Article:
O Come Let Us Algorithm
I think we can all agree that there are some hard economic times ahead and being that most of us creatives choose lifestyle over stability, I suspect those struggles will affect artists disproportionately. It may be a hard winter for some of us, so it’s a good thing we are out of the box thinkers.
When I joined Instagram 11 years ago it was a quirky, wild community of creatives looking for community and connection, sharing our process, and random oddities overlaid with retro filters and frames. It was a digital space that managed to preserve some heart. Over the years Instagram has developed into an advanced web-sphere for merchandise hawking and time wasting—you have to really wade deep to find the vestiges of the heart it once had.
Social media was originally hailed as a grassroots movement of empowerment in self-promotion. The general public finally had the power to share, like, and follow whoever inspired us, which caused a great unraveling of the power structures in many fields—certainly in mainstream arts. Every industry needs gatekeepers. In the pre-social media era, gallerists and curators decided what art was ‘good’ and allowed it to pass into their institution. There is nothing wrong with curated work, but there was plenty of great art out there that was either ahead of its time or just not discovered. Artists who didn’t fit the idea of what was en vogue for the time were left trying to eke out a living in the peripheries of the art world, and social media helped change that and many unique artists found their way to a sustainable art practice.
Over the years my own creative life has moved away from a dedicated retail space, primarily so I could spend more time making art and less time selling it. Without that downtown retail exposure, Instagram became a lifeline for me to the letterpress community as well as for the promotion of new products and projects. Making sure my work, and my ‘feed’ were of the best quality content was an important part of my life. It kept my followers engaged and interested. I had great conversations and followers became acquaintances and then friends—and then something changed: Instagram started curating peoples’ feeds. A mysterious algorithm rather than the individual user took charge of what we see and by how many people—just the latest example of how money ruins the good things. The social media revolution is over.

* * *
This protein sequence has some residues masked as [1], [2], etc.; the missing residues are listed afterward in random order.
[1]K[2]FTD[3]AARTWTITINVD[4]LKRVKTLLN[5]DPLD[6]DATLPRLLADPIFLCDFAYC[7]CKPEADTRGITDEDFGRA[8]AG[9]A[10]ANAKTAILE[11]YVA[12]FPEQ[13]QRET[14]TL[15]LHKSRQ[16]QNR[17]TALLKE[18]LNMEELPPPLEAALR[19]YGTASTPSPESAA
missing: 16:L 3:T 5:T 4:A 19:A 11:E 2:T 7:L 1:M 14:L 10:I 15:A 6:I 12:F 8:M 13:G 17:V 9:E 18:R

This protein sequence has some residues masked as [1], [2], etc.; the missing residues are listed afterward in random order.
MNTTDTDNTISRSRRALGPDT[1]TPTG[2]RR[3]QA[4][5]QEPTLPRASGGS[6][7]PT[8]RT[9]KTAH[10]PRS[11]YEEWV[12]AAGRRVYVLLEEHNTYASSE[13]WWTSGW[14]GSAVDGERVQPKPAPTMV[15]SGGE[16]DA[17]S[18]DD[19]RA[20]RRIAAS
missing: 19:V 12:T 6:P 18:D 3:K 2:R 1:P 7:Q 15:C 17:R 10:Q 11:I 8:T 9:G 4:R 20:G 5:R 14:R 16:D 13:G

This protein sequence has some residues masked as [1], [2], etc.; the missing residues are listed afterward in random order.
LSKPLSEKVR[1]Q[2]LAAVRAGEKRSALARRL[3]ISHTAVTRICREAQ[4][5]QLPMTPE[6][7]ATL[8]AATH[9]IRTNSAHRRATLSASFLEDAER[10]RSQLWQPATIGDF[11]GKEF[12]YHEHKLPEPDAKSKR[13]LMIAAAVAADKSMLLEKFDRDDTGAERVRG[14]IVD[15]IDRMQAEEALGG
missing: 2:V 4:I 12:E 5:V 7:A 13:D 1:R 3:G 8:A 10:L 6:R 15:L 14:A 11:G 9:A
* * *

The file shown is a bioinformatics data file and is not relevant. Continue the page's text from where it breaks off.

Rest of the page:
The recent shift to ‘TikToks’ from still images by almost every social media app has further intruded on my working time: now I’m thinking about camera angles and lighting when I should be thinking about my art. I’m not a videographer—I don’t want to be—but if I don’t play by the new ‘rules’ my carefully crafted website and online store sits virtually unused.
I don’t mind paying to be seen. Like all mediums, the gatekeepers all need their piece of the pie. If I am going to pay, however, I’d like to be in control of the medium and most artists I know don’t have the skills or desire to make videos, and simply can’t afford to pay someone to put together motion content with the regularity needed to keep on top of the algorithm. These online social spaces that used to be supportive communities have been monetized into popularity contests that use an elusive (and hardly guaranteed) future payoff as the dangling carrot.
The only way to get around the algorithm is for all of us to take an active approach in our feed. Instagram won’t hide a post if we seek it out. Make a note of artists you admire and periodically go to make a comment, tag a friend, or simply click the like icon. Use the search function to find new local artisans and interact with them. If you let the apps passively feed you whatever they want it will be like listening to pop radio: you’ll get a watered-down stream of high-production mush. To be truly engaged in our online world, to find authenticity and heart in our social media, we need to continue to actively push through the bright shiny trinkets to the deeper, richer things below. It’s time consuming, but we are there anyways getting fed a stream of useless ‘watch til the end’ videos, right?
This season, please continue to support your local artist community: dig deep, shop local, shop small, shop handmade, shop authentic, shop sustainable. When you venture online, stay engaged, and stay active. I can tell you from experience those small choices can be the difference maker for a local artisan living in a resort town. Have a happy holiday.